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Major Devol" announces that the trans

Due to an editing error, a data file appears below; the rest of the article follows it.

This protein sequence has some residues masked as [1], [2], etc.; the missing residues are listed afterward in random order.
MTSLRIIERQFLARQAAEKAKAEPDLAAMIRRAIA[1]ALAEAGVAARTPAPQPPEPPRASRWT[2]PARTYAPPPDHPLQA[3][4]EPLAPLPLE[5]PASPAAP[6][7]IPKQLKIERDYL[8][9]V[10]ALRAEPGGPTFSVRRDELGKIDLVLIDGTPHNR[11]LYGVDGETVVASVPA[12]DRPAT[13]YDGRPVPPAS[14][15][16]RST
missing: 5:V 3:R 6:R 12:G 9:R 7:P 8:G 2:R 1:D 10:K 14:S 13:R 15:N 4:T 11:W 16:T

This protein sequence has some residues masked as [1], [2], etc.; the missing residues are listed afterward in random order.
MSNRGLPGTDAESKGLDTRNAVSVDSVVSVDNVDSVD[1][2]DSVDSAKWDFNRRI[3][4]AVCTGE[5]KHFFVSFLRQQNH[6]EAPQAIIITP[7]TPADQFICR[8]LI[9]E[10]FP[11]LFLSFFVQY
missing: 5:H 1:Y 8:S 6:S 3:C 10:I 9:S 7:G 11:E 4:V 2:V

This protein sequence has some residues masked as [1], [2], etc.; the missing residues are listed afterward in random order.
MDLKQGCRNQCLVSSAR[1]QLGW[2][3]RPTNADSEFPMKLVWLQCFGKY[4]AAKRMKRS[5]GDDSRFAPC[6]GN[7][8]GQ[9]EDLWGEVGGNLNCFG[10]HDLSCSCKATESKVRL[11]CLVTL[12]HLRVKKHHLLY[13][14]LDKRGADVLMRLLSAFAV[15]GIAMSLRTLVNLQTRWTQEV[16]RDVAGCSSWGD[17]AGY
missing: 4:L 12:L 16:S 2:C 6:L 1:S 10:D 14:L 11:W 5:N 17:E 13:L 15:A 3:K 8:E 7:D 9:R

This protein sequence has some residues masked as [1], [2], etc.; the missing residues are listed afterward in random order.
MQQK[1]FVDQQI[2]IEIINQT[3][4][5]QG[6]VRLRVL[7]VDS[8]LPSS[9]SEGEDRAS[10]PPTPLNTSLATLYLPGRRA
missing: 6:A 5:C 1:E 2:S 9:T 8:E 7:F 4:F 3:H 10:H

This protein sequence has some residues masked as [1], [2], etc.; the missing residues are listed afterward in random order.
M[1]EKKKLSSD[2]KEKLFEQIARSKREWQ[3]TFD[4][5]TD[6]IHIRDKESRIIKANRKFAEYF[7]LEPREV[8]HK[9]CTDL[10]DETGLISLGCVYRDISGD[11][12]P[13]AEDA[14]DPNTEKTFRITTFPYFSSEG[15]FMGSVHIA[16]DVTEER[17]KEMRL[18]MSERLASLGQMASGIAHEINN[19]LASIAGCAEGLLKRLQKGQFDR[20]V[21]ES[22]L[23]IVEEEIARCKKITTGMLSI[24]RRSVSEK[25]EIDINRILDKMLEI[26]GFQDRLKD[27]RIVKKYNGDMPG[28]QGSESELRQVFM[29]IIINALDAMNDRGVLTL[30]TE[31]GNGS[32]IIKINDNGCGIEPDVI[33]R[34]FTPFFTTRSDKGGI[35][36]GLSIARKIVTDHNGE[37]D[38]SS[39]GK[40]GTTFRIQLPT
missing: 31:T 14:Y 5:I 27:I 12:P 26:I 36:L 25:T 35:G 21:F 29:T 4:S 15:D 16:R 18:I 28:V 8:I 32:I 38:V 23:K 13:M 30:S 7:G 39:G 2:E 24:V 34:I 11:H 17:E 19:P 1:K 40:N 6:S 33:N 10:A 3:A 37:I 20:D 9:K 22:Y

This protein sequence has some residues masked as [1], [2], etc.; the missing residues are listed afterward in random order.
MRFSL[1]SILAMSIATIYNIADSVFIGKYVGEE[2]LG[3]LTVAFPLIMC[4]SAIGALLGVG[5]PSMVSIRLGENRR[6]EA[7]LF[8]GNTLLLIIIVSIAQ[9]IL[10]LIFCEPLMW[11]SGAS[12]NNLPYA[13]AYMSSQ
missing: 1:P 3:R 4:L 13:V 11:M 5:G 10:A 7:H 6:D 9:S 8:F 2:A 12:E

ports Sheridan and Thomas will both sail from this port for Manila on August 1. the first named with the<Fourteenth Cavalry and the latter with one squad ron, headquarters and band of the Twelfth Cavalry. Transports Go to Manila. President. P. .D. Harthron; vice president. F i». Fox: recording secretary. James King ston; financial secretary. Kdward Molln; treas urer William Miller; conductor. William Gess nard"; fniard. Thomas Griffiths ;. board of trus tees Thomas Griffiths. Ira Davis and James Whittle: executive board, James Kingston, Ed ward Molln and Harry. Rawllngs; representa tives to Building Trades Council. Charles Markley. John McCann and R. W. McCann. The International Union of Steam En gineers held its regular annual election Thursday night at its headquarters, 325 First street, and the following officers were elected: Engineers Choose Officers. "The Bachelors." Ilobert A. Cahalan; "The Benedict-.." John H. Hartford; "The Future.'' Henry T. Donohue; "A Few Pleasantries." William Pratt; "Miscellaneous." Thomau F. McGrath; "RemlnlBcences," William IL Mur phy. . ..* . •The Occasion." Dan T. Powers; "Califor nia," Eugene G. Fitzgerald; "Fraternity." John A. Kelly; "Y. M. L," Samuel Hacking; "Oar Treasury." John G. Stelmle; "Portala," Jame» J. Cantlen; "The I^adle*." Frank P. Scully; Portola Council of the Young Men's In stitute celebrated the Elxth anniversary of its institution last Wednesday by a ban quet in one of the leading down-town restaurants. After a few remarks by Ar thur E. Oeborne, the president, Frank J. Daunet. was introduced as toastmaster, and the following toasts were responded to: Portola's Anniversary. They Are Sworn In at a Special Meet ing of the Board of Com- ¦. missioners. The Police Commissioners held a spe cial meeting yesterday afternoon for the purpose of appointing new members to the force In accordance with the increased appropriation granted by the Board of Supervisors. Twenty-one were appointed. Their names and addresses follow: Oliver P. Beggs, 112 Twenty-seventh street: Fr*-d O. Biermann. 1817 Powell street; Thomas J. Curtis 264 Buena Vista avenue: Joseph No lan. 218 Noe street; James T. Gallager. 330 Oak street: Eurrene T. Timbs. 1122 Larkln •street: Fred H. Draper. 022 Utah street: Wil liam H. Harrison. 21 Zoe Btreet; Maurice 0 # Dowd. 125 Clement street; William F. Shee han. 4379 Eighteenth street; John Alpers. 135 Fillmore street; Andrew Gordon. 1028 Leaven ; worth street; John L. Farrtll. 417 Grove street: j Henry T McGrath 1611 Dolorem street; Julius i L. Hlett 728 Fourteenth street; Edward J. | McKevltt 1827 Webster street; Jeremiah R. WaJ»h 214 First street; Clarence E. Finney, i 1S5 Valencia street; David F. Hazel. 1920 Oak ! Blreet: Minord T. Arey. 231 Third avenue; I Thomas F. Guest. 232 Twenty-ninth street. POLICE FORCE INCREASED BY TWENTY-ONE MEN STEAM BEER IS BAD. "It Is this way," O'Donnell explained to' Moore, "some 'men ' are In' danger of drinking • too much steam beer. - It is all right when you are a young man, but when you keep It up and get to be an old man you go down the hill pretty quick." He finished his testimony by saying that he thought 1 the average carman ' would make a good hodcarrier and that the best men for this kind of work were those who weighed about 180 pounds, "without too much flesh on them." J. ¦ P. ' B. ' Jones,' president and business manager of the. Pile Drivers' and Bridge Builders' Union/testified that the. mini mum scale of wages In his union was: Journeymen. : $3 50; •engineers, $4; rafts men, $4, and foremen, $5, a"- day. This is for eight hours' work. Times were good and there were seldom more than three or four > men r of • the" union." composed of - 310 The first witness called by E. J. Llver nash, counsel for the union, was Marcel Wllle. general secretary of the Bakers' Union. He said the union was 1200 strong In this city and that a foreman's mini mum wage In a bakery was $20 a week and the highest $30. Second hands earned $lti and bench hands $15. He testified that the union had not raised wages, but had abolished many abuses. Witness earned at his trade $100 a month and board. William O'Donnell. business agent of the Laborers' Protective Union, was next called. • He stated that the minimum hod carrier wages were $»for bricklayers' help ers and $3 50 for wheelbarrow men. A skilled hodcarrier and an adept at mixing mortar could cam $4 50 a day and they were so much in demand that one boss would try to get a good man away from another boss. The work was not exactly agree able, but very healthy. A hod of bricks weighed 100 pounds. and a hod. of mortar between 150 and 175 pounds. .He could not estimate how long a man could stand the work: he knew of one man who had been carrying the hod In this city forty years, while on the other hand he knew young men , who had died within a few years after beginning this kind of work. Wit ness himself " felt ¦: much better when he was working steadily ., than when he laid off. ¦ . • . >:;• ; \^V: Bricklayers. $5 a day; lime workers, $1; carpenters, $4; cement workers, $4 50; hoisting portable engineers, $5; electrical workers, $4; elevator constructors, $3 50; steam engineers. $5; mlllmen, $4; plaster ers, $5 50; plumbers, $4 50; painters, $3 50; marble cutters, $4; metal workers. $3 50; wood carvers, $3 50, and when employed In shops. J4. McCarthy stated that these wages had been raised In the last twelve months from smaller amounts, owing to the absolute necessity of getting money and upon the claim based on facts that every one els e was getting more money. McCarthy testified that the following was the minimum scale of wages now in operation by the Building Trades Coun cil: "No, I don't think they were," replied McCarthy. ALL WAGES RAISED. think these shots were fired by locked out carmen?" "Well, according to the papers," you union people have a very persuasive way when you are on strike," continued Moore. "I read In this morning's paper that in a streetcar strike back somewhere In Pennsylvania some men In ambush fired volleys Into a passing car. Do you "This is the first time that I have heard of anything of this kind," McCarthy re plied. "Now supposing, Mr. McCarthy, that I decided to build a $3,000,000 structure In this city;,,that I did not wish to employ union men or union material, do you think that I would be able to erect this building?" Moore queried. . "Most certainly," McCarthy replied. "You could Import men from theJEast. I do not think you could get the men here. That was tried In this city several years ago, but did not prove successful." "Would union men work with non-union men on the building?" Moore asked. . "No, they would not, and we would at tend to you," McCarthy replied. • "What do you mean, you would < do me bodily harm?" asked Moore. "No, we woulc juat leave you alone.". ?'Oh, you would boycott me," snapped Moore.. " > "No, we wouldn't boycott you," replied McCarthy. "Now again," said Moore. "Supposing 1 , a carman gets a fair day's wages and the company he Is working for Is making money, do you think that these men are entitled to get more than If the company v/as losing money, or in other words, should they enjoy the prosperity of the company?" "Now I will put it in another way,"' continued Moore. "Supposing that I went to work for you as a coachman and you paid me $40 a month. Supposing you made lots of money. If I came to you and said, 'Mr. McCarthy, you are getting very rich and 1 expect you to raise me to $00 a month, what would you do?" "If you were Instrumental In my getting rich I would raise your wages," McCar thy replied. IMPORTING MEN FAILS. - CAPITAL and labor went at It ham mer and tongs yesterday In the arbitration proceedings now pend -— ing between the Carmen's Union and the United Railroads. Attor ney Moore for the street car corporation and P. H. McCarthy, president of the Building Trades Council, had a lively ex change of words. The controversy was brought about through McCarthy saying in answer to an Inquiry of Llvernash's "that when a community was enjoying prosperity an employe ought to get a lit tle of It." That remark at once brought a new line of questioning from Moore. "Now, McCarthy," said Moore, "am 1 to understand that you think an employe is entitled to a dividend besides his wages?" "No; I mean that an employe is en titled to a fair day's pay," replied Mc- Carthy. "Well, Mr. Speck, supposing one of ths m-mbers of the union spent his own money, what would you do to him?" ask ed Moore. i'Oh, just leave him to Speck," was the vehement reply. Bert E. Powers, president of both the Felt and Composition Roofers' and Ma- "You bet we don't. We need all our money for our families and we just spend the bosses' money." . members, out of a job at one time. Rudolph Speck, secretary and business agent of the Brewery Drivers' Union, said the schedule of wages of his union was for route drivers, 525 a week for six days' work, and helpers. $20. They do not take care of their horses in the stable, but they have to load up their own wag ons every morning. When asked by Attorney Moore if th« drivers spent their own money when go ing the rounds, Speck replied: At a moderate Drlce? One that looks good, or a dress suit case, valise or trav eling set? We have them all in best ma terial and at lowest prices. Sanborn, Vail & Co.. 741 Market street. • Do You Want a Trunk PRESIDENT OF THE PILE DRIVERS' AND BRIDGE BUILDERS' UNION AND THE BUSINESS AGENT OF THE LABORERS' PROTECTIVE UNION. WHO TESTIFIED AT THE STREET RAILWAY HEARING BEFORE SU PERIOR JUDGE MURASKY. SITTING AS" COMMISSIONER. Mrs. Rasmussen alleges that her broth er was killed in a wreck on the Great Northern Railroad last year, and she en gaged Pearson to prefer a claim against the company. She saw him later, and he informed her that the company declined to make any settlement, but finally told her that the company would settle for $730, and as she had agreed to give him half of whatever amount was paid he re quested her to call at his office on June 10 and he would settle with her. "I learned," she said, "after Pearson told me that he had received $750 that the company had settled with him for $900 on August 5. When I went to his office on June 10 it was closed, and he had not oc cupied it for some days previous. I have be*>n unable since then to find out where he is." Mrs. Jenny Rasmussen of 624 Wals worth avenue, Oakland, secured a warrant from Police Judge Fritz yesterday for the ar rest of Attorney Carl Peareon on a charge of felony embezzlement. Pearson had of fices Jn the Columbian building, 916 Mar ket street, but has not been there for 5=ome weeks. Mrs. Jenny Basmussen Secures a "Warrant for the Arrest of • Carl Pearson. ACCUSES AN ATTORNEY CF EMBEZZLING MONEY HOSTLERS GET GOOD PAY. Walter J. Joyce of the Laborers' Pro tective Union says hi3 organization is 2100 strong and that many men employed by the municipality are members. The minimum wage for common or unskilled labor is $2 25 for nine hours' work. The majority of the men earn $2 50. The high est wages paid are to foremen, some of them earning $3 to $3 30 a day. The first of last year the minimum wage for la borers was $2, but the 1st of May of this year the raise to J2 25 was made. If a man works over nine hours and Is de tected he is fined $5 for the first offense and $10 for the second and is expelled for the third offense. Joyce thought that if a man was expelled from the union he would have a hard time getting another Job In the city. Henry Neitllnger, business agent for the Cabinet-makers' Union, when called to the stand, said that the minimum wage In his union was $3 50 for inside work and ?4 for outside work. Eight hours consti tuted a day's work and for working over time they received double pay." Charles P. Monroe, business agent of the Stablemen's Union, was the last wit ness for the day. He said that the union was between 600 and 700 strong and that under the schedule of wages In force hos tlers received $2 50 a day, harness clean ers, $2 50; buggy washers, $2 50; floormen. $2 50, and foremen, $3 to $3 50 a day. These were minimum wages. He knew of hos tlers in this city now earning as much as $80 a month and harness-cleaners $95 a month. The hearing will be resumed Monday morning at 10 o'clock. The Southern Pacific river steamer "Apache" will leave ferry slip, near south end of Ferry Building, Sunday, June 28, at 8 a. m., for an excursion up the Sacra mento River to Rio Vista, where an hour will be spent, returning to San Francisco about 8 p. m. An orchestra will furnish music on hoard. Round trip tickets, $1.00; children, 50c. terial Team Drivers' unions, was next call ed. He testitied that the minimum wages of the Teamsters' Union were: Teamsters hauling sand, J2 50 a day; for hauling bricks, $2 75, and for driving four-horse team, $3 a day. Men were supposed to go to work at 6 a. m. and generally got through at 6 p. ro. . These hours varied, however. The wages were raised from a lower scale last August. A teamster ought to be able to load a thousand bricks that weighed three tons In twenty minutes. . "VV. A. Cole, president and business agent of the Carpenters' Union, stated that the minimum wages of carpenters was 54 for eight hours' work and overtime $1 an hour. This is a raise from $3 50, which went into effect in May. All Day on the Water. Mrs. Arigele Delbos was held to answer before the Superior Court by Police Judge Mogan yesterday on a charge of obtain ing money by false pretenses. Mrs. Del bos, it is alleged, obtained from Mrs. Marie Marquet. her cousin. $500, which she said was the purchase price of a lodging-house at 513 Howard street, whereas the actual amount paid by Mrs. Delbos was J90. It is alleged that Mrs. Delbos worked upon Mrs. Marquet's feel ings by showing her alleged photographs of her* mother from the spirit world and telling her that her mother wanted her to buy the lodging-house. Accused of Swindling Relative. Baden-Powell studied painting under Carlos Duran and received his first in struction In sculpture from the famous Rodin. Among the more familiar of his contributions to the Royal Academy are his "Last Shot at the Spanish Armada," "Nelson at St. Vincent," "Queen Victo ria's Wooden Walls" and most recently, "Colonel Baden-Powell at Mafeking," painted in honor of his warrior brother. In discussing his trip last evening Backn- Powell said: We started oat with my brother. General Baden-Powell, through South Africa and tv-re shown over all the battle grounds of the late Boer war an<l then came around by way of Madeira to the South Sea Islands, where we enjoyed our etay among the gentle natives and visited the old home of Stevenson and other historical from. From there wa went to British Columbia, ar.d thence couth to this city. Xow my wife and self propose seeing: all we can of th? United Stater. We also want to see a great deal of California, for we have heard a lot about your delightful country, and from the little we have already seen of it we are s-ail? fi*u that the tales of California's natural resources and wealth have not been '"II*"*** Francis Baden-Powell, brother of the hero of Mafeking and one of the fore most eportmen of Kngland, accompanied by his wife, arrived from Victoria yes terday and is stopping at the Palace Ho tel. They are completing a tour of the world, which began nine months ago in South Africa and which has so far includ ed more than 30,000 miles of traveling. From here they go across the continent and the Atlantic, stopping at all import ant cities on the way. The distinguished Englishman is a bar rister, painter, sculptor and astronomer and although earnestly devoted to all kinds of sport, which Is really his hobby, he finds time to practice law, to paint and contribute annually to the exhibition at the Royal Academy, to indulge in sculp ture and spend a little of his time in peep ing through the big telescopes at the stars. In fact, one of the purposes of his visit to California is to inspect the Lick Observatory on Mount Hamilton, which he will visit to-morrow. He is also a musician of some note, but of all his accomplishments he is most proud of his outdoor work as an athlete, and among the athletes of England he is known as one of the best football players of Oxford, a crack fancy skater, an adept with the golf stick, a crack shot with the gun, a flycaster of considerable reputa tion, a yachtsman of experience and ona of the cleverest amateur billiardlsts in London. The case of Dr. John C. Cowden, charged with failure to provide for his son. Nelson J. Cowden. 15 years of age, is puzzling Police Judge Mogan. Cowden's wife, who lives in Berkeley, got a divorce from him, and Judgre Kerrigan granted her $20 per month alimony. Later a suit for maintenance was instituted against him before Judge Graham, and the Judge ordered him to pay $40 per month. He re fused to pa/ on the ground of inability, as he has practically earned nothing for j the last three years at his profession. He I was ordered Into custody for contempt, j but the Supreme Court decided in his favor on the ground of error in the com mitment. Then he was arrested for failure to pro vide, and the case has been pending be fore Judge Mogan for some time. Yester day the Judge . put the matter over till August 13, and suggested that meantime the attorneys in the case bring alimony proceedings in the Superior Court to test the question as to what should legally be I done with a man who is professedly un- j able to pay. ! Cowden was a machinist, when he de cided that he would like to be a physi cian, and his wife gave him all her money and borrowed money from her friends to support him while he ¦was attending col lege. Now he declares he cannot get any patients and does not want to return to his trade. . .. Vabjous departments. The hospital js to consist in the main 'of an administration building, a labora tory with surgical amphitheaters; seven txv,o-story ward buildings; a building for the kitchen, and power and boiler plants; another for the laundry. Ftorage rooms, ice plant and men's dormitory; a build . iryr to be used as a nurses' home; a build ing: to be used as a morgue and patho logical laboratory, and an ambulance Building. The administration building will face Eighth avenue. It is to be a three-story structure, with basement, and will be surmounted by a dome thirty-six feet in <iiaineter, rising to a height of 110 feet above the ground. The building is de signed in American renaissance. It is to \\i\f a stone base and clone trimmings, the puter finish of the walls above the "basement to be of pressed brick. On- the' first floor are the bureau of •"informationj general offices, resident phy sician's" apartments, matron's room and jV .dining-room for the executive officers; also in examination-room, with waiting rctim ji'nd dressing-rooms. . The seven ward buildings, which con s;itute the hospital proper, are each to be 40 feet wide by 19S feot long. Their basements wi!l vary in height. Each of the two stories will be twelve feet hign. The pavilions are to be placed seventy fife feet apart, except in the case of the two between whi.h space is -c be re served, for a possible future passage way to a rear group of pavilions, where :iXi*feet has been allowed. There is space pfovidefl for 600 beds, including beds of s«:all wards and in private rooms. The j»avilions are all placed with axes rcrth and south and each is to have at its southerly *nd a suitably arranged sun- I'vom. TSe tuberculosis and isolating pa vilipn tv-ill, in addition, have a sleeping ni:<J exposure veranda. ESTIMATED COST $1, OOO.OOO. Vhe building for the .kitchen, butcher f&p, power and heating p'.ant is located ; :.>- i:'ar a« practicable to the grograpnlcal • enter <Tf the group of buildings to effect > ( ->:vim:car distribution of food and heat. The nurses' home is to be a three-story •building with -a basement, similar in con- Etroctioa ar.d exterior treatment to the 'administration building. -Ml of the principal buildings are to be Snteiyconntcted by a system of covered passage ways. It is .to have a flat roof ••Jiat can* be protected by canopies and « hieh "may serve as an Interconnection iw^ween, upper floors. A subway under Lfie'tnrfia floor of the pasageway is to be i!«f»d for yteam ar.d water pipes, electric Uk4> Telephone wires and the like. Jn the mcrtuary and pathological bund ing there is to be a morgue on the first fhior. an- autopsy-room, an exposure and <•». Id storage room, also a crematory and sterilizing apparatus. On the second floor ij the building will be room for private • research and for pathological demonstra tions. * • ' A possible. future expansion of the hos 5'ital to a capacity of luOO beds by the ad dition of more pavilions has been indi cated on the plans. - The estimated cost of the structure is $1,000,000. The foundations for the buildings are to "be of concrete and the buildings them selves of Ftone and brick. The main ap proach to the hospital is to be from Kighth avenue. . The plans for th« new City and County Hospital are completed, and. but for the .declpjon of Superior Judse Seawell yester day declaring the special tax levy for that purpose Invalid, the construction of tbis* much-needed building would be com menced at once. As it is, the building: Vi'.l profcably be delayed indefinitely. The exterior designs are handsome and imfioEinc and tfie interior plans are ar ranged, with every regard for convenience and the care of patients suffering from every form and kind of sickness. The plans conform strictly to the scheme worked out by the Hospital Com .mittee of the Board of Supervisors. Fre quent conferences were had during their preparation. with Dr. J. M. Flint, whose advice has been of material assistance. Tn»>' pavilion arrangement and a restric tion to two stories became obligatory un <1pp the instructions and has rendered the jr'roduction of elevators unneceseary. Desires Plea of Inability to Pay to Go Before Higher Court. Widely Known as an Artist, Sculptor, Sportsman and Traveler. Construction Will Be De layed by Decision of Judge Seawell. Judge Mogan Puzzled Over Dr. Cowden's \ Case. Relative of the British General on a Tour of the World. Deeigns of Institution for City and County •" * .Are EJaborata HOSPITAL PLANS ARE COMPLETED BADEN-POWELL'S BROTHER HERE SAYS HE CANNOT SUPPORT CHILD THE SAN VBAK CISCO CALL, SATURDAY, JUNE 27, 1903. President McCarthy of Building Trades Council Has Discussion With Attorney Moore Regarding the Affairs of Laboring Man. Steam Beer Is Declared to Be Bane of Thirsty Hod-Carriers BELIEVES MEN WHO HELP MAKE WEALTH SHOULD ENJOY SOME PORTION OF IT 5 ¦ A3JVEBTISEMENTS. Miss Agues Miller, of Chicago, $pekks to young women about -dangers of the Menstrual Period -—how they can avoid pain, suffering and remove the cause. " I sttffered for cix years with dys- meaorrhea (painful periods), bo much so that I dreaded ercry month, as I knew it meant three or four days of intense pain. Jbe doctor said this was due to an inflamed condition of the uterine •appendages caused by repeated and neglected colds and feet wetting. -,- f •- "If young pirls only realized how damrepous it is to take cold at this critical time, much suffering would be BtJared them. Thank God for Lydia F -Pinkham's Vegetable Com- pound, that was the only medicine which helped me anj\ Within three ' weeks after I started to take it, I noticed' a marked improvement in'my ireneral health, and at the time of my next monthly period the pain had "diminished considerably. I kept up the treatment and was cured a month later I am like another person since I am in perfect health."— Miss Agnes Miixeb, 25 Potomac Avc, Chicago, I1L —36000 forftlt If original of aborst letttr proving fr, nuii-mect cannot be protuva*. v The monthly sickness reflects 'the condition of woman's health. Fifty * thousand letters from women pror* that Lydia R Plnkham's Vegetable Compound regulates menstruation, and makes those period* painless. ADVERTISEMENTS. 0 An elegant reproduction of the LATEST, LARGEST and^ Best Photograph MRS. ROOSEVELT Published A FREE SUPPLEMENT WITH THE WOMAN'S HOME COMPANION for JULY Only 1O Cents The Woman's Home Companion is the handsomest, also the most inter- esting, instructive and valuable family magazine in the United States. It contains the Most Beautiful Illustrations, the Most Timely Illus- trated Articles, the Most Entertaining Short Stories, the Most Use- ful Household Departments, and many other attractive features. The Woman's Home Companion has nearly 400,000 Subscribers and Two Million Readers For sale on all news-stands, or you can get it direct ofthe publishers THE CROWELL PUBLISHING CO. SPRINGFIELD. OHIO ' U» Mar££fi?BM«. ADVERTISEMENTS. The Tyfold Qollar The picture shows how the collar is cut out on each side to allow for adjusting a neck tie without springing the col- lar open. The collar comes close together in front, it keeps the tie in place and you don't see the cut-out part. Besides the tie is retained just over the button, which is also kept out of sight. Your summer comfort will be increased if you wear one, and you'll thank us for the style. Dealers sell them. Cluett Brand, 25c each Arrow Brand, 1 5 c each I Cluett, Peabody & Co. j : ?ART GRACE, g 2 ACCOMPLISHMENT COMBIXKD. • 5 SOCIETY DAHCI5SJ KADB EAST. - g 8 PKOF. L. A. DREWS S1.V. 5 © leave to announce that he baa reop«a«d O © his Studio for CVLTURB at E3TBIU 0 A BROOK building". 39 Oeary St.. room *3. a S PRIVATE INSTRUCTIONS la Sort- Y ™ «tv Ua.ncl.ig-. Cultur* of Gracss. Hy- • © r-«nlc Uxerclse*. WALT7INO A SPSS 9 I © CIAI/TY. Reception dally. 9 to 1? a. <*> a in., 1 to 8 p. m. Phoso Black 873a. _ 69QV09Q*0Q0*Q*9W<*9t* EVER^BLADEMRRAmB) OCEAN TEaVEI. ® Steamers leave Saa J"rma- cleco as follows: For Ketchlian. Junaao. Stag way. etc.. Alaska— II a. m.. June 2<K 25. 30. July 5- Change to company's steam- er* at Seattle. For Victoria. Vancouver. Port Townsend. Seattle. Ta- ccrna. Everett. Whateom- H a. a.. June 20. 23. 30. July &. <*«*• •« Seattle to this company's • te »"5"L*? r lo A <f 9 p ¦ nd O. N. Ry.: at Seattle for Taoom* to N. Y. ma^\M« )1O«. m- T«> ot each ,? ontB - For further Information obtain folder. RlKht is reserved to chan«« steamerm or sall- !B^fcvr.T nirpiCE— * *«* Montrjmtry street (Palace Hotel). C. u. ui^a- iQ Mar y. t st.. Saa Francisco. O. R. & N. CO. ••Columbia" sails June 22. July X 12. 22. l?n l i%o JU 5SR^li U N^ 7 OR. T : Snd Sort rail line from Portland to all po nls East. Through tickets to all '•V°*$* ''UteS -t-amshlp and rail, at LOW EST RAT E3. ! Steamer tickets Include berth and meals. Steamer nails foot of Spear st. at U ¦•"¦¦». i F EOOTII. Gen. Airt. Pass. Dept. t Mont*om- •ryst/:C: CLIFFORD. Oen. Ast. Frt. Dept.. .1 Montgomery st. ________ AMEBICAH XiXITE. Hew Tork — Southampton — London. ' N York. July 8. 10 am] St. Paul. July 22. 1<> am i Phlla .July 15. 10 amlN. York -Aug. 5. 10 am i ATlAimC TXAHSPOKT I.I2TE. • Sew Tork — Itondon. • Mlnneha July It. O.SOaJMln'nka. July 25 9 am ! Memba .July IS. 0 am!MIn-lls.Au«c.l. 11:30 am ! * Only flrst-clsvss passensers carried. DOMINION IONE. Boston — Queenstown — Liverpool. N»w England... July 9 Mayflower Au«. IS ' Mayflower July 16 Columbus. .....Aus. O j Commonwealth. July 30 Commonwealth. Auj. -. i New England... Aug. ••' ; Montreal — IiiverDOCl — Short sea passage ! ?ina«la July IS Dominion Aug. 1 ; Axore«, Gibraltar, Naples, Genoa. t Vancouver Sat.. Ju'.y IS. Aug. S). Oct. 10 ' 2rew York — Rotterdam via Boulogne. Sailing Wednesday at 10 a. m. Ryndam July KjRotterdam. . . . . .July 29 Noordam July 13.' PoUdam Aug. 3 3ED STAB LINE. j New Tork — Antwerp — Paris. 7»ni9nd July 11. 10 am.Vad'rl'd.July 25. 10 am Finland.July IS. 10 amlKroonl'd.Aus. 1. 10 am ! WHITE STAR ZONE. New York — Qaeenstown — Liverpool. Sailing Wednesdays and Fridays. Taiitnnlc July S. noon [Cedrlc. July 17.10:30 am Arabic July 10- « am Vlctorlan.July 21. 6 am Germanl'c.July 15. noon! Majestic. .July Zl. noon r D T\YLDR. Passenger Agent. Paclflc Coast. v "" * 21 Post St./ San Francisco. Jfamburg-Stmerican. For PLYMOUTH— CHERBOURG— HAMBURO Twis-Scrsw Zxprais »al P.jseo jsr Berries. Bluecher June 25iMoltke July » WalderVee June 27 Pennsylvania ..July 11 PS;r a ..::::Kinl?k.3Sr:? k ::::JS;i5 S. S. Deutschland. Record Voyage. 5 days 7 hour* 38 mla. 8AILS JULY 2 AT 11 A. M. HAMBURG- AMERICAN LIHE. 37 B*wsy, W. Y. HERZOG A CO.. 401 California St.. Oen. Agts. TOYO K1SEN KA1SHA, (ORIENTAL STEAMSHIP CO.> Steamers will leave wharf, corner First aa4 BranMn streets, at 1 p. m.. for YOKOHAMA S3 HONGKONG, calling at Kobe (Hiogo,. Nagasaki and Shanghai, and connecting at "* n HONGKO ; s . o .. M . A T^av;-Juiy--7.--i^ B *8* NIPPON MARU Friday. July 31. 1903 Si B. AMERICA MARU^....^^........^ Via" Honolulu. Round-trip tickets at reduced rates For frelJtht and pasaage. apply at Com- nanv's office. 421 Market street, corner First, pany s olD - e ' w H AV ERY. Genera! Agent. Occanlcs.s.eo. BBEggt q<; ALAMEDA. for Honolulu. July 4. II a. m. j la MARIPO9A. for Tahiti. July 10. 11 *. m. 9S* SONOMA for Honolulu. Samoa. Auckland and Sydney Thursday. July 16. 2 p. m. U.SHEMElSi BJ33.N..»m..rrtrtC!ta.M3 larfcra Fris!stO2ci.3:3llylslJL.farI-.7.PiafcSL COM 9 A GUIS 6E ITERALE TBAHSATLAKTIQaS DIRECT LINE TO HAVRE-PARIS. _^j. Salline -very Thursday. Inste ad of 1 Saturday, at 10 a. m.. from Pt»r 42. •»» i 5*r»-a-» I North River, foot of Morton street. ' First-class to Havre. *7O and upward. Sec- ond-class to Havre. $45 and upward. GEN- FRAL AGEN-CY FOR UNITED STATES AND SiuiDA 32 Broadway (Hudson building*. Vew Yorfc. J. F. FUGAZI A CO.. Paclflc Coast Ar«nt« 5 Montgomery avenue. San Francisco. TIcWn wH *¦* *." Railroad Ticket Agents. I JOax* Island tad Vallejo Steamers. Steamer* GEN. FRISBIE or MONTICELLO —9-45 a. m., 3:15 and 8:30 .p m.. ex. Sunday. Sunday. »:45 a. m.. 8:30 p. m. Leaves Vallejo. 7 a. m. 12:30 noon. 6 p. m- ex. Sunday. Sun- day 7 a. m.. 4:13 p. m. Fare.. SO centa. T«L Main 1503. Pi" 2. Mlssion-st. dock. HATCH BROS.